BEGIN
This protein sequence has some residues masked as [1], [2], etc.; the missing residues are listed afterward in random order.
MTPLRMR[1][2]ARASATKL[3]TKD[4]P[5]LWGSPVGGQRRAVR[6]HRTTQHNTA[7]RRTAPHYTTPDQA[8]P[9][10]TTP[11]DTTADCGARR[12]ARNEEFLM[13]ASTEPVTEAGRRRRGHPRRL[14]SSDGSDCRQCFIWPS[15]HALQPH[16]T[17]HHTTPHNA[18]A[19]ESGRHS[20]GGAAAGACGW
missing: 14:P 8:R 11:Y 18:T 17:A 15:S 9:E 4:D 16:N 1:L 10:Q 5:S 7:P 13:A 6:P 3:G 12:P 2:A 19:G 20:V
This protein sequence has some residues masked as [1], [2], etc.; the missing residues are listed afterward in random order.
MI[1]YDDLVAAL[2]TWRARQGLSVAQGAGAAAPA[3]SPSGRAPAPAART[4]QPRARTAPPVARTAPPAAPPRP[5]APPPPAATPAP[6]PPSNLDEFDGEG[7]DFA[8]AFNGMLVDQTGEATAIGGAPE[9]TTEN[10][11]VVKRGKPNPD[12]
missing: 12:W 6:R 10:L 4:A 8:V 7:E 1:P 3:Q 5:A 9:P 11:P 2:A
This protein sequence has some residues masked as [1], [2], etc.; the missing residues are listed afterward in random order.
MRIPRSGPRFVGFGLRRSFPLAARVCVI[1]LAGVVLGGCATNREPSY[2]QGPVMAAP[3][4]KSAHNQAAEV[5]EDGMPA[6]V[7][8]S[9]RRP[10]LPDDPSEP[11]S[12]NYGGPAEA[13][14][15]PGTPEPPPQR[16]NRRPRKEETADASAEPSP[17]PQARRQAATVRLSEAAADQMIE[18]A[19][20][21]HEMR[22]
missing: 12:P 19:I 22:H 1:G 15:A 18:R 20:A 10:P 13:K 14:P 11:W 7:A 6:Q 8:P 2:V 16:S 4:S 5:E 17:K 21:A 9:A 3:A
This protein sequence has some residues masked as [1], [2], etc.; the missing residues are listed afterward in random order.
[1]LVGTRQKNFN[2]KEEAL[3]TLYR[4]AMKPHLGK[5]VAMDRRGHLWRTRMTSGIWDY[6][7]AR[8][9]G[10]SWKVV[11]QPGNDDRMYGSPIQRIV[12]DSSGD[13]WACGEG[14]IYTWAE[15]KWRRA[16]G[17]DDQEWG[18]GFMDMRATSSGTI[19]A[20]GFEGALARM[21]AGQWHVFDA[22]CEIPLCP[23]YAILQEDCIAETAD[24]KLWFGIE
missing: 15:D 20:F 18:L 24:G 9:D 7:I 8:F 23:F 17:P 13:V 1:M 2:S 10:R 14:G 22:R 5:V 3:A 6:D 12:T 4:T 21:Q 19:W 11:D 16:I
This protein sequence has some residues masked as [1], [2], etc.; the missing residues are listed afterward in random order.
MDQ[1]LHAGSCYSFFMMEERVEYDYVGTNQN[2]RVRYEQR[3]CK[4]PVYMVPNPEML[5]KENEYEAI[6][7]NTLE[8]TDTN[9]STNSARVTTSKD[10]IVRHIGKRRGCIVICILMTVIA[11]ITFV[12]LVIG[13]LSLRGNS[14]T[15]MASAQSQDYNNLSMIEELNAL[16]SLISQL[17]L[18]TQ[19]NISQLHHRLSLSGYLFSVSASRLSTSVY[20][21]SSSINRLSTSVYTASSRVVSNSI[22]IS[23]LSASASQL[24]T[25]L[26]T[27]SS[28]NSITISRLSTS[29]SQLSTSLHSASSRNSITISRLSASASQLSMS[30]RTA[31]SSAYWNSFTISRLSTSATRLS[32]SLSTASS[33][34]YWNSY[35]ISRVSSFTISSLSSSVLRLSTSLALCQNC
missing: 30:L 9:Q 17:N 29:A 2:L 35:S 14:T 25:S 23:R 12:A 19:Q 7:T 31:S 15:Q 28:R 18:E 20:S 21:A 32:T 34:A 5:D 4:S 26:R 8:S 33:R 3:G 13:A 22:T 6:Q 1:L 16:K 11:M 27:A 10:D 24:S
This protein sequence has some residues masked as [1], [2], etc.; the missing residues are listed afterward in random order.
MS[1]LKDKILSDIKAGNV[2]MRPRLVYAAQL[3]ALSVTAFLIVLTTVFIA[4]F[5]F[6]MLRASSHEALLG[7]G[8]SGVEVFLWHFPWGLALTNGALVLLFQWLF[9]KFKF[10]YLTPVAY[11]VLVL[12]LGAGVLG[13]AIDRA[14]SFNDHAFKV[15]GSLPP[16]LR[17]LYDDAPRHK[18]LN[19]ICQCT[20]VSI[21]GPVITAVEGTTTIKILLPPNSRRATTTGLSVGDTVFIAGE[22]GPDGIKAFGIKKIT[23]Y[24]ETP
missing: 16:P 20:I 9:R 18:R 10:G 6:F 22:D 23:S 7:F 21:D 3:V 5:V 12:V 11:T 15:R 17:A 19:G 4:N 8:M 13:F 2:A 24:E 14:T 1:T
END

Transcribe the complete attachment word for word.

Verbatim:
This protein sequence has some residues masked as [1], [2], etc.; the missing residues are listed afterward in random order.
MTPLRMR[1][2]ARASATKL[3]TKD[4]P[5]LWGSPVGGQRRAVR[6]HRTTQHNTA[7]RRTAPHYTTPDQA[8]P[9][10]TTP[11]DTTADCGARR[12]ARNEEFLM[13]ASTEPVTEAGRRRRGHPRRL[14]SSDGSDCRQCFIWPS[15]HALQPH[16]T[17]HHTTPHNA[18]A[19]ESGRHS[20]GGAAAGACGW
missing: 14:P 8:R 11:Y 18:T 17:A 15:S 9:E 4:D 16:N 1:L 10:Q 5:S 7:P 13:A 6:P 3:G 12:P 2:A 19:G 20:V
This protein sequence has some residues masked as [1], [2], etc.; the missing residues are listed afterward in random order.
MI[1]YDDLVAAL[2]TWRARQGLSVAQGAGAAAPA[3]SPSGRAPAPAART[4]QPRARTAPPVARTAPPAAPPRP[5]APPPPAATPAP[6]PPSNLDEFDGEG[7]DFA[8]AFNGMLVDQTGEATAIGGAPE[9]TTEN[10][11]VVKRGKPNPD[12]
missing: 12:W 6:R 10:L 4:A 8:V 7:E 1:P 3:Q 5:A 9:P 11:P 2:A
This protein sequence has some residues masked as [1], [2], etc.; the missing residues are listed afterward in random order.
MRIPRSGPRFVGFGLRRSFPLAARVCVI[1]LAGVVLGGCATNREPSY[2]QGPVMAAP[3][4]KSAHNQAAEV[5]EDGMPA[6]V[7][8]S[9]RRP[10]LPDDPSEP[11]S[12]NYGGPAEA[13][14][15]PGTPEPPPQR[16]NRRPRKEETADASAEPSP[17]PQARRQAATVRLSEAAADQMIE[18]A[19][20][21]HEMR[22]
missing: 12:P 19:I 22:H 1:G 15:A 18:R 20:A 10:P 13:K 14:P 11:W 7:A 6:Q 8:P 2:V 16:S 4:S 5:E 17:K 21:A 9:A 3:A
This protein sequence has some residues masked as [1], [2], etc.; the missing residues are listed afterward in random order.
[1]LVGTRQKNFN[2]KEEAL[3]TLYR[4]AMKPHLGK[5]VAMDRRGHLWRTRMTSGIWDY[6][7]AR[8][9]G[10]SWKVV[11]QPGNDDRMYGSPIQRIV[12]DSSGD[13]WACGEG[14]IYTWAE[15]KWRRA[16]G[17]DDQEWG[18]GFMDMRATSSGTI[19]A[20]GFEGALARM[21]AGQWHVFDA[22]CEIPLCP[23]YAILQEDCIAETAD[24]KLWFGIE
missing: 15:D 20:F 18:L 24:G 9:D 7:I 8:F 23:F 17:P 13:V 1:M 2:S 10:R 14:G 22:R 5:V 3:A 6:D 12:T 4:T 21:Q 19:W 11:D 16:I
This protein sequence has some residues masked as [1], [2], etc.; the missing residues are listed afterward in random order.
MDQ[1]LHAGSCYSFFMMEERVEYDYVGTNQN[2]RVRYEQR[3]CK[4]PVYMVPNPEML[5]KENEYEAI[6][7]NTLE[8]TDTN[9]STNSARVTTSKD[10]IVRHIGKRRGCIVICILMTVIA[11]ITFV[12]LVIG[13]LSLRGNS[14]T[15]MASAQSQDYNNLSMIEELNAL[16]SLISQL[17]L[18]TQ[19]NISQLHHRLSLSGYLFSVSASRLSTSVY[20][21]SSSINRLSTSVYTASSRVVSNSI[22]IS[23]LSASASQL[24]T[25]L[26]T[27]SS[28]NSITISRLSTS[29]SQLSTSLHSASSRNSITISRLSASASQLSMS[30]RTA[31]SSAYWNSFTISRLSTSATRLS[32]SLSTASS[33][34]YWNSY[35]ISRVSSFTISSLSSSVLRLSTSLALCQNC
missing: 30:L 9:Q 17:N 29:A 2:L 35:S 14:T 25:S 23:R 12:A 19:Q 7:T 31:S 15:Q 28:R 18:E 20:S 21:A 32:T 34:A 5:D 4:S 26:R 8:S 33:R 3:G 13:A 22:T 6:Q 1:L 16:K 11:M 27:A 10:D 24:S
This protein sequence has some residues masked as [1], [2], etc.; the missing residues are listed afterward in random order.
MS[1]LKDKILSDIKAGNV[2]MRPRLVYAAQL[3]ALSVTAFLIVLTTVFIA[4]F[5]F[6]MLRASSHEALLG[7]G[8]SGVEVFLWHFPWGLALTNGALVLLFQWLF[9]KFKF[10]YLTPVAY[11]VLVL[12]LGAGVLG[13]AIDRA[14]SFNDHAFKV[15]GSLPP[16]LR[17]LYDDAPRHK[18]LN[19]ICQCT[20]VSI[21]GPVITAVEGTTTIKILLPPNSRRATTTGLSVGDTVFIAGE[22]GPDGIKAFGIKKIT[23]Y[24]ETP
missing: 16:P 20:I 9:R 18:R 10:G 6:F 22:D 23:S 7:F 21:D 3:V 5:V 12:V 11:T 15:R 17:A 19:G 4:N 8:M 13:F 2:A 24:E 14:T 1:T